Determining the Value of a Business

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If you are considering selling your business, buying a business or obtaining a loan for your business, you must know the value of your business. It takes more than lofty sales projections to determine the value; inventory, physical assets, past sales, earnings, compensation, expenses and even the life cycle of the business must be part of the analysis. While there are many ways and theories of determining the true value, here are some pointers to help you see a business’ true value.

Here are 8 factors to consider and use in your analysis of the value of a business.

  1. Physical Asset Inventory

When starting to determine the value of the business, it is essential to take an inventory of physical assets. This should include any product stock, office equipment, artwork, office furniture, tools, real estate and vehicles. In the sale or purchase of a business make sure that all physical assets that will be transferred are included in the inventory. This helps to ensure a smooth transition.

  1. Revenue Stream

Historical data of revenue stream is vital to the value of the business. Analyzing this information also helps to bring to light ebbs and flows of revenue. All businesses have “hot” and “cool” periods of sales and revenue and it must be identified to ensure that during “cool” periods, there is enough cash flow to make it through. This is important for sales, purchases and new financing of businesses. If you are taking on a new investor or loan, revenue stream allows you to properly budget for the outlays of repayment.

  1. Sales vs. Profit

Yes, there is a difference and this is important for business value. You can have amazing sales but if prices are too low or expenses too high, your profit margin will not be as high as you might desire. If a business is constantly cutting prices to increase sales, there may be a problem with marketing, the product itself or it may show a lack of customer demand. Annual profit numbers are an integral part to business valuation. This can be tricky for small business owners that like to deduct as much as possible off income taxes for losses; the deductions taken can adversely affect the valuation of the business. Speak to an accountant about the pros and cons of such actions especially if you are considering selling your business in the future.

  1. Annual Earnings Before Interest, Taxes & Depreciation

While this analysis can help to offset the sales vs. profit issue mentioned above, it can lead to questions of cash flow if not properly addressed. Every business has expenses and the valuation of the business is dependent on expenses and revenue. Take, for example, a product you sell for $100.00. Let’s suppose that this product costs $18.00 to make. This sounds great! $82.00 of profit each. But, let’s break that down. From the $82.00 from each sale, you have to figure all expenses including shipping, storage, employee compensation, loan/debt repayments, office expenditures, taxes, depreciation and interest. That $82.00 can quickly be depleted into less than $20.00 depending on volume sold.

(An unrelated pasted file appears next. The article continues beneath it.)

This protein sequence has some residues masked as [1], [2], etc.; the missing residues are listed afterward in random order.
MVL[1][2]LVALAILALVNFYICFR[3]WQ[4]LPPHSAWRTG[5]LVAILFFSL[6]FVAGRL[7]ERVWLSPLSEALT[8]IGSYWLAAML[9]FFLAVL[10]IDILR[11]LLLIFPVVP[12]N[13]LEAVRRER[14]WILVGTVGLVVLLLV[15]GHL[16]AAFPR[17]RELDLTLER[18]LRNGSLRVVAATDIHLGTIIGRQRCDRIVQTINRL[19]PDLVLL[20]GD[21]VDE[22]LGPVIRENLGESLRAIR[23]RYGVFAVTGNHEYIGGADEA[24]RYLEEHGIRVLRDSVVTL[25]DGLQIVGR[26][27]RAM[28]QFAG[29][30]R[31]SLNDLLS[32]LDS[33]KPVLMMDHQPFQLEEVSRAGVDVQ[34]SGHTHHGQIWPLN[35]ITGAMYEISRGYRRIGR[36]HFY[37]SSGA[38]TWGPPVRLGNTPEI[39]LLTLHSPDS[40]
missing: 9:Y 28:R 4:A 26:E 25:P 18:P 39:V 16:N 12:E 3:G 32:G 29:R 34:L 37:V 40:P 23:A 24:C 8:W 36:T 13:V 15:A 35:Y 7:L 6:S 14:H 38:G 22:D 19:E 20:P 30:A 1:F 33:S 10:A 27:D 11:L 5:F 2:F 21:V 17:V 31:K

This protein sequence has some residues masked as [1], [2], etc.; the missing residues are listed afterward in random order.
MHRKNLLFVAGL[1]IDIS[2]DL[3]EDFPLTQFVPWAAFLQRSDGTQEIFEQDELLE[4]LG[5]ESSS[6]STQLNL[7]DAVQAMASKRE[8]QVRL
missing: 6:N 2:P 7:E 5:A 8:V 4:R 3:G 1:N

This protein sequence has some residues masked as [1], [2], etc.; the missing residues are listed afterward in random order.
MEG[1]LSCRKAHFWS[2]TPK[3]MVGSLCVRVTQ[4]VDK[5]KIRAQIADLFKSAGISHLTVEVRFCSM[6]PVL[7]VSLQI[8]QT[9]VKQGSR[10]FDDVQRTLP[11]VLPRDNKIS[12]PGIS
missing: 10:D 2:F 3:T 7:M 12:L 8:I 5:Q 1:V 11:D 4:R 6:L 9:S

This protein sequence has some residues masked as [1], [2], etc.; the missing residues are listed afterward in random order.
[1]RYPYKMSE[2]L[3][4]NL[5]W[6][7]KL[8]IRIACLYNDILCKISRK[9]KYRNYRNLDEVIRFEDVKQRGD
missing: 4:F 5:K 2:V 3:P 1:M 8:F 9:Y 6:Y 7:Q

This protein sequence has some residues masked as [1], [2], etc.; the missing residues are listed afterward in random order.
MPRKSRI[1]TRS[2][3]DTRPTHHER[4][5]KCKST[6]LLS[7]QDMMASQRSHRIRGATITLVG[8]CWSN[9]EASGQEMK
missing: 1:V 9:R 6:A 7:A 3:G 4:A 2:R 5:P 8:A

1. Compensation of Employees, Stakeholders and Executives

If regular compensation of these key figures is over market, it can adversely affect the value of the business. Today, “lean and mean” businesses that operate with lower costs, including wages and benefit plans are typically considered better investments to buyers, lenders and investors.

  1. Life Cycle of Business/Product

Every business and product has a life cycle. Determining the life cycle is essential for an accurate valuation of the business. Take for example a business that makes a specific tech product – if they have only 1 product or the vast majority of sales come from 1 product, they may be in jeopardy. It is vital that a business keep an eye on innovation to maintain their relevance in the world. Remember, Wonder Bread was once the hottest seller on the bread aisle. Now artisanal breads are the stars.

  1. Inherent Risk of the Business

Different businesses have different levels of risk. Life cycle evaluation is not the only element. Businesses at risk of liability claims, worker compensation claims and a history of these types of activities may have a lower value to buyers and investors. Prior to purchasing a business or investing in a business, it is important to determine the level of risk you are willing to take.

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